https://ja.wikipedia.org/wiki/NHK_BSニュース

My son was dumbfounded at a summer camp in Oshima seeing a woman counselor wearing a sweat shirt with the word "bitch" plastered on it. I mean, what can one say?

Cos-puray (Costume play) gives me the creeps, the word and the concept.

zb
“Men, it has been well said, think in herds; it will be seen that they go mad in herds, while they only recover their senses slowly, one by one.”

― Charles MacKay, Extraordinary Popular Delusions and the Madness of Crowds

Offline zamyrabyrd

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Re: Cato's Grammar Grumble
« Reply #4365 on: May 11, 2018, 03:23:56 AM »
You can read here about "What makes Creap so great?"

http://www.creap.jp/english/lineup/index.html

Creap can be paired with Blendy:
http://www.backofthecerealbox.com/2012/03/adventures-of-creap-and-blendy.html



“Men, it has been well said, think in herds; it will be seen that they go mad in herds, while they only recover their senses slowly, one by one.”

― Charles MacKay, Extraordinary Popular Delusions and the Madness of Crowds

Offline k a rl h e nn i ng

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Re: Cato's Grammar Grumble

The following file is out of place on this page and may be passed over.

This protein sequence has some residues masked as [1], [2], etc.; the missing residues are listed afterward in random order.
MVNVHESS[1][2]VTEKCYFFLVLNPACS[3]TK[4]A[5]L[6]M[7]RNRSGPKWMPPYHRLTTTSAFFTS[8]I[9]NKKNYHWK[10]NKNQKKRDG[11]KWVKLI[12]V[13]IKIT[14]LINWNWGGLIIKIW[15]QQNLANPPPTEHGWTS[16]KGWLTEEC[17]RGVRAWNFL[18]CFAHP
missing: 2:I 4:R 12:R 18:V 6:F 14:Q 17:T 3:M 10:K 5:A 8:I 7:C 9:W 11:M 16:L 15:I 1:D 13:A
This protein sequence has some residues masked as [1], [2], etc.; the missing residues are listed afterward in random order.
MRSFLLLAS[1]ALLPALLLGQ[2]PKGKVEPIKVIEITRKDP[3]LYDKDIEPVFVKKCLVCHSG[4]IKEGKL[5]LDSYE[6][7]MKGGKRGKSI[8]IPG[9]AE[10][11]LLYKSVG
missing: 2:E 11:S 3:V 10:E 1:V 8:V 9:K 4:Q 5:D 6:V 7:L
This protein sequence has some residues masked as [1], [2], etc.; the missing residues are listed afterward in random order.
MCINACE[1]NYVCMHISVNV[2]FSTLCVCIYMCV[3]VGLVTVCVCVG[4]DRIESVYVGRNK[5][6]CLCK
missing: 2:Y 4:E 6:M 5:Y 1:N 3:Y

« Reply #4366 on: May 11, 2018, 03:57:29 AM »
Wonderful!  8)
Karl Henning, Ph.D.
Composer & Clarinetist
Boston MA
http://www.karlhenning.com/
[Matisse] was interested neither in fending off opposition,
nor in competing for the favor of wayward friends.
His only competition was with himself. — Françoise Gilot

Offline Mahlerian

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Re: Cato's Grammar Grumble
« Reply #4367 on: May 11, 2018, 04:12:52 AM »
Say, have you ever tried Pokkari Sweat?

One time on Miyajima and severely dehydrated, an overpriced bottle of Pokkari Sweat was the best tasting drink I'd ever had...
"l do not consider my music as atonal, but rather as non-tonal. I feel the unity of all keys. Atonal music by modern composers admits of no key at all, no feeling of any definite center." - Arnold Schoenberg

Offline k a rl h e nn i ng

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Re: Cato's Grammar Grumble
« Reply #4368 on: May 11, 2018, 04:14:47 AM »
The question remains open, then  0:)
Karl Henning, Ph.D.
Composer & Clarinetist
Boston MA
http://www.karlhenning.com/
[Matisse] was interested neither in fending off opposition,
nor in competing for the favor of wayward friends.
His only competition was with himself. — Françoise Gilot

Offline North Star

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Re: Cato's Grammar Grumble
« Reply #4369 on: May 11, 2018, 04:44:24 AM »